Oilfield services company Baker Hughes takes a slightly different approach to managing compliance, according to Jose Olivarez, the company’s vice president of security, Western Hemisphere, also a Security Executive Council member.
In 2009, he hired a new team member specifically to address CFATS.
“This new global, physical and regulatory security manager leads our compliance efforts and is responsible for SVAs and methodology, and ensuring that the minimum security standards not only of CFATS but of Baker Hughes are met at any facility we have around the world,” Olivarez said.
Regardless of which functional unit holds primary responsibility for compliance, it’s crucial for the responsible function to bring in assistance and advisement from other business units, George Miserendino, owner of Triton Security Solutions and Security Executive Council faculty said member.
Miserendino has consulted with numerous companies working to achieve compliance. The former director of corporate security for Excel Energy, he has also worked with the Edison Electric Institute’s Security Committee on CFATS issues since the drafting of the standards. “The best way to approach (the compliance process) is with a cross-functional team that consists of physical security, environment, safety, site operations, and maintenance,” he said. “That’s the best model I’ve seen.”
Internal Communication and Time
As part of CFATS, DHS has implemented an information protection regime called Chemical-terrorism Vulnerability Information (CVI), which limits what information can be shared about regulated companies and their compliance processes, and with whom.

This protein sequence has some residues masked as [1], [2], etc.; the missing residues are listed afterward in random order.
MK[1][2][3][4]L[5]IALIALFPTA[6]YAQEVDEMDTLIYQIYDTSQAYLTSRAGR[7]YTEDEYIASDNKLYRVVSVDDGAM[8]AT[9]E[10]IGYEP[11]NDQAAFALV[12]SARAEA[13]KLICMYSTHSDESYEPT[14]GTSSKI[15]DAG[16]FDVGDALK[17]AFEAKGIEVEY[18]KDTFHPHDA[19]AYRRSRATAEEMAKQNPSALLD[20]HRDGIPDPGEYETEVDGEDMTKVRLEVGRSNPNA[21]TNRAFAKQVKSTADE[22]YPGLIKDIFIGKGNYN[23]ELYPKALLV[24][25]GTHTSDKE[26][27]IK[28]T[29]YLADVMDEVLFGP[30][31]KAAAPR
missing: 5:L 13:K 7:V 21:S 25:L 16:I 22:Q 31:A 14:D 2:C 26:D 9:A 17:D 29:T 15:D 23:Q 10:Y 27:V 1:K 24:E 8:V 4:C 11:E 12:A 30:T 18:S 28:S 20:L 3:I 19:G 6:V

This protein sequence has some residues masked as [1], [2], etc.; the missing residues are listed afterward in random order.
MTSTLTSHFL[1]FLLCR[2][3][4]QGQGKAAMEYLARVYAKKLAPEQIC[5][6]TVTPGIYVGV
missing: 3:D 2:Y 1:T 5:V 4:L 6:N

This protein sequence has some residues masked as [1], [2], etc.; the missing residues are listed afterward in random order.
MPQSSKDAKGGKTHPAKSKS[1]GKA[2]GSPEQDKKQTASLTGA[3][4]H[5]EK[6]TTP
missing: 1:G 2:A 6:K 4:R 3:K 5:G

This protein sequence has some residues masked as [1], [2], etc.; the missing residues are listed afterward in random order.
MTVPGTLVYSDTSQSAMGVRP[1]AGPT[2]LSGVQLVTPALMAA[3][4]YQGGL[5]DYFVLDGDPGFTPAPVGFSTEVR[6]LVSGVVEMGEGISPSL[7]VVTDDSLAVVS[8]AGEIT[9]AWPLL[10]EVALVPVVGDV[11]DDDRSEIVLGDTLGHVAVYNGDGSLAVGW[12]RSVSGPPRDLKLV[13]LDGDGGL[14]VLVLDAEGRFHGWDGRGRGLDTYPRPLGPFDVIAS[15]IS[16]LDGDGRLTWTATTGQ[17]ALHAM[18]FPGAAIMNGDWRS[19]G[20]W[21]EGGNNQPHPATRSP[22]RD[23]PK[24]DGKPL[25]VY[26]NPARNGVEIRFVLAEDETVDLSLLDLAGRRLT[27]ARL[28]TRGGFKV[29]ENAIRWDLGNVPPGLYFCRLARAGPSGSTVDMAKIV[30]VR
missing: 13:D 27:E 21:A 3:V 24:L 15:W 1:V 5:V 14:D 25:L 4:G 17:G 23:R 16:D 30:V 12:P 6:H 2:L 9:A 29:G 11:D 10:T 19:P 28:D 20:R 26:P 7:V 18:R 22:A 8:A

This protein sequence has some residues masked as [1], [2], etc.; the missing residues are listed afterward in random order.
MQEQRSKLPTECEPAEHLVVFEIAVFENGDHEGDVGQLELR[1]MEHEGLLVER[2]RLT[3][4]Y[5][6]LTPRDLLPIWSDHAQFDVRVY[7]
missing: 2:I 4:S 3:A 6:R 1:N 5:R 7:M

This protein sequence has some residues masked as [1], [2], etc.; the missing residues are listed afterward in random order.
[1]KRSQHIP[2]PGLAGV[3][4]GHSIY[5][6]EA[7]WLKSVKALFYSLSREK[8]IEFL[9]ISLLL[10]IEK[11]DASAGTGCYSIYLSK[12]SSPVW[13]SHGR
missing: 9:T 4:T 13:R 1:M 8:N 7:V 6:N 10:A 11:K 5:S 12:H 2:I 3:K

While valuable, the limitations of CVI can make internal communication difficult if they’re not handled early on, Wehrman said.
“We can’t discuss specifics with anyone at any of the sites unless they’ve been through CVI certification,” he said, so ensuring that all affected parties are certified before site visits begin is crucial for communication and saves time as well.
“We have to travel to each site and spend a day reviewing the facility prior to sitting down and completing any of the paperwork, because we have to understand the chemical, where it’s housed, how it’s protected, whether we need to add any safeguards, and whether we believe we’ll be compliant with the current status,” Wehrman said. “So the site visits are sometimes several days long, and we’ve found we have to have a team of people that will answer all the questions during the visit. Not just the security manager and the local security contact at the site; we need to have experts in IT, risk managers, environmental health and safety managers, and site chemical owners, and they need to be actively involved. So gathering the team together, scheduling the time and making sure everyone is CVI certified before we arrive can make a lot of difference in the efficiency of the site visit.”